Four out of five Indians have arranged marriages, which typically occur within the rigid bounds of Hinduism's ancient caste system—roughly based on a hierarchy of professions into which people are born. When people start looking for a spouse for their son or daughter, the candidates they shortlist are usually from their own caste. Indian newspapers are filled with matrimonial ads seeking matches from a particular caste.
It's a way "to ensure that the caste bloodline remains 'pure' and is not contaminated by the impure blood of lower castes," writes Suraj Yengde, an activist and scholar on caste.
Inter-caste marriages are rare in India today and often provoke familial violence. Dozens of Indians are killed each year—often by family members or in-laws—for marrying outside their caste.
Social reformers have promoted inter-caste marriage as a way to end the caste system. There are nongovernmental organizations that help inter-caste and inter-faith couples who may be in danger. The state of Haryana has a scheme to encourage inter-caste marriages wherein the couple gets a cash incentive if one of them is from a lower caste.
Several times in the series, Taparia, while talking about a promising match, casually mentions "fair-skinned" as one of the participant's good qualities. While rattling off her preferences, one Indian-American participant says she's looking for someone who's "not too dark, you know, fair-skinned."
In India, colorism is rampant. The faces of popular celebrities and billboard models are typically light. So darker-skinned Indians are made to feel insecure—and also face discrimination.
"A woman's dark skin can preclude her from entering positions such as news anchor, sales associate, flight attendant and even receptionist because these jobs require exposure to and interaction with the public, who will judge her as unattractive, unworthy and incompetent," notes a 2015 journal report compiled by academics Cynthia Sims and Malar Hirudayaraj.
Skin-whitening products make up half of all skin-care products in India, according to the World Health Organization. In Indian movies, men sing about how a woman's pale skin makes them swoon.
But the show doesn't give any context about this prejudice, Das points out: "An obsession with fair skin can't be a preference. It is a harmful, regressive brutality."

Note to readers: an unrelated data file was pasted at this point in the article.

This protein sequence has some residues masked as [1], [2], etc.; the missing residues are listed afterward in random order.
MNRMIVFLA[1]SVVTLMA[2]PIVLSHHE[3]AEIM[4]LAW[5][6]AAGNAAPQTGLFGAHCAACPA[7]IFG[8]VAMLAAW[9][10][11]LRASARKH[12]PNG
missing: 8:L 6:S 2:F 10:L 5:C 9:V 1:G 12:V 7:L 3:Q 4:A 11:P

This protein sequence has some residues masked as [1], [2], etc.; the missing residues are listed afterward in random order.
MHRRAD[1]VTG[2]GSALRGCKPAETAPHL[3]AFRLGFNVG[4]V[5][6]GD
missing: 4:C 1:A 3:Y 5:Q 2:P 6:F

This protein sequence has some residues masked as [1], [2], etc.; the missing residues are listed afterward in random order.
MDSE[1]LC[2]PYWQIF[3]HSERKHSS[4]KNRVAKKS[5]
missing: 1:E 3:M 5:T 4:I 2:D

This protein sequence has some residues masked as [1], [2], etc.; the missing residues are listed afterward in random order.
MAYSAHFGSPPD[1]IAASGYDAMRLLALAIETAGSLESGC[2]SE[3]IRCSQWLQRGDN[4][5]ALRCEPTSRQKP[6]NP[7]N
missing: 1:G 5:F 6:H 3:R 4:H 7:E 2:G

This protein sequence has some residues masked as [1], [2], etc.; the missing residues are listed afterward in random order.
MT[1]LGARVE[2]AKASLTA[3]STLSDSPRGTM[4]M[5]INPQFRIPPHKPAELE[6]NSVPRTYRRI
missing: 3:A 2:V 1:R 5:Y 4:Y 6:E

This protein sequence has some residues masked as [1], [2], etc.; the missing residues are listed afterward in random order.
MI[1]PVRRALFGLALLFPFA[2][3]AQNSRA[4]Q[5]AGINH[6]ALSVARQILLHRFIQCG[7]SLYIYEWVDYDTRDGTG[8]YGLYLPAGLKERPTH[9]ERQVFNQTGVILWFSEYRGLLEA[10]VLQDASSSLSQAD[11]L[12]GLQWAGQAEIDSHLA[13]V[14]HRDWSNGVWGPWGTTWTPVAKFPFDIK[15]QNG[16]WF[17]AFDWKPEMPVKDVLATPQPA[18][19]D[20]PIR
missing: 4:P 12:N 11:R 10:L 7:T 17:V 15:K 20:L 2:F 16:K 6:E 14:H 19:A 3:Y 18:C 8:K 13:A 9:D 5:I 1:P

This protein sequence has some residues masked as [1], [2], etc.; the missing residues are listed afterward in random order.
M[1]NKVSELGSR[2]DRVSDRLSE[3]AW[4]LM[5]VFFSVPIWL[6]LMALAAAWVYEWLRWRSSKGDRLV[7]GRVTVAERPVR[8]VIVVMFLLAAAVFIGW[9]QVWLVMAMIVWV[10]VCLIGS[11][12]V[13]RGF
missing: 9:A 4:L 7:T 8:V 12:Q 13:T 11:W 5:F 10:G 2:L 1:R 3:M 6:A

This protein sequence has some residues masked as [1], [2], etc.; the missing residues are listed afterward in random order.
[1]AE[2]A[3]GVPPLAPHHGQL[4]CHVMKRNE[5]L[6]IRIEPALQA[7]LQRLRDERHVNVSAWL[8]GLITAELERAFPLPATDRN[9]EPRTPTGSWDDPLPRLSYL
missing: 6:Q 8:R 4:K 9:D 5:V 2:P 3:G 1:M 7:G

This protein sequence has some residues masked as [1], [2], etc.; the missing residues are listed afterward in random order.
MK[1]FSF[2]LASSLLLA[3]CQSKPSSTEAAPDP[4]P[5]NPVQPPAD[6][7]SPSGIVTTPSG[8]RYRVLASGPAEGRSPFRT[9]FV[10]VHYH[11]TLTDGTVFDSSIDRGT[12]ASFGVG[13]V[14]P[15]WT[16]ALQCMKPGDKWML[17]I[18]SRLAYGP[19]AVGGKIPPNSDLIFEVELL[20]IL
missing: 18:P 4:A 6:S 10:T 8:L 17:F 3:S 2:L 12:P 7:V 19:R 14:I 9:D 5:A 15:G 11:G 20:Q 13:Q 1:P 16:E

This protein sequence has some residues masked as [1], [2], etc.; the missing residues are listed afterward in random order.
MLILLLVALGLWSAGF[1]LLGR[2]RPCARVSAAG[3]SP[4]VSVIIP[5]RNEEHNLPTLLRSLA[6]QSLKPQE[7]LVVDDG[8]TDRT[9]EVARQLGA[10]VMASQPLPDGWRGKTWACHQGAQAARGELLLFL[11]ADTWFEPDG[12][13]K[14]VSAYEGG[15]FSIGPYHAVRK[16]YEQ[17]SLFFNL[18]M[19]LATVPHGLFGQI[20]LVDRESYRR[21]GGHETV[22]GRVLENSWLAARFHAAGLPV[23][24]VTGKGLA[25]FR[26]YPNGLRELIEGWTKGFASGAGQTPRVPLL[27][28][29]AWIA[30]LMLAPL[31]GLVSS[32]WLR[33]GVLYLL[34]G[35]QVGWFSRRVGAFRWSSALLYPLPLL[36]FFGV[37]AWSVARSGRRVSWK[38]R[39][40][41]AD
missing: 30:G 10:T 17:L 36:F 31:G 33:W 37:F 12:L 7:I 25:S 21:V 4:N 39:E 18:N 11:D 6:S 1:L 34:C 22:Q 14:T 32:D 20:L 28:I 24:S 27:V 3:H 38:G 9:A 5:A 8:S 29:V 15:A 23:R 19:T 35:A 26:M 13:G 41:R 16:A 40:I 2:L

In recent years, as the Black Lives Matter movement has grown, more Indians have been questioning the bias against dark skin. In June, consumer goods giant Unilever announced it was dropping the word "fair" from the name of its popular Fair & Lovely product, which has been on Indian grocery store shelves since 1975.
''Not far from reality"
While most people on social media criticize the show or make fun of it, some credit it for exposing the social evils that exist in Indian society.
"My hope is that it will spark a lot of conversations that all of us need to be having in the South Asian community with our families—that it'll be a jumping off point for reflections about the things that we prioritize, and the things that we internalize," Smriti Mundhra, the show's executive producer, said in an interview with decider.com.
"This show is not far from reality," sociologist Parul Bhandari wrote in an op-ed. "We are perhaps uncomfortable and angry because this show has said it as it is, and has done so on a global platform, leaving little scope for pretense."
"We've given all the tools [to women] vis-a-vis education, thought processes, financial autonomy," Sahaya says. "But the moment she reaches a particular point in her 20s or 30s when she gets into a partnership with a man, we say now it's time for you to take 100 steps back into a very traditional role."
Older generation Indians, such as her parents, are also not entirely at fault, Doval says. If they hadn't tried to arrange her marriage, society would have accused them of being bad parents, she says.
When Doval posted a Twitter thread about her own experience with arranged marriage, she received scores of messages from strangers, especially young women, seeking advice.
"Some of them had given in to the system, some of them were holding out, some wanted to know, 'How exactly did you say no?' or 'How did you convince your parents?'" Doval says.
She's been reassuring them, telling them they're not alone and that standing up for themselves doesn't make them bad.
"That's what feminism is at the end of the day," Doval says. "Women standing up for each other and saying I've got your back."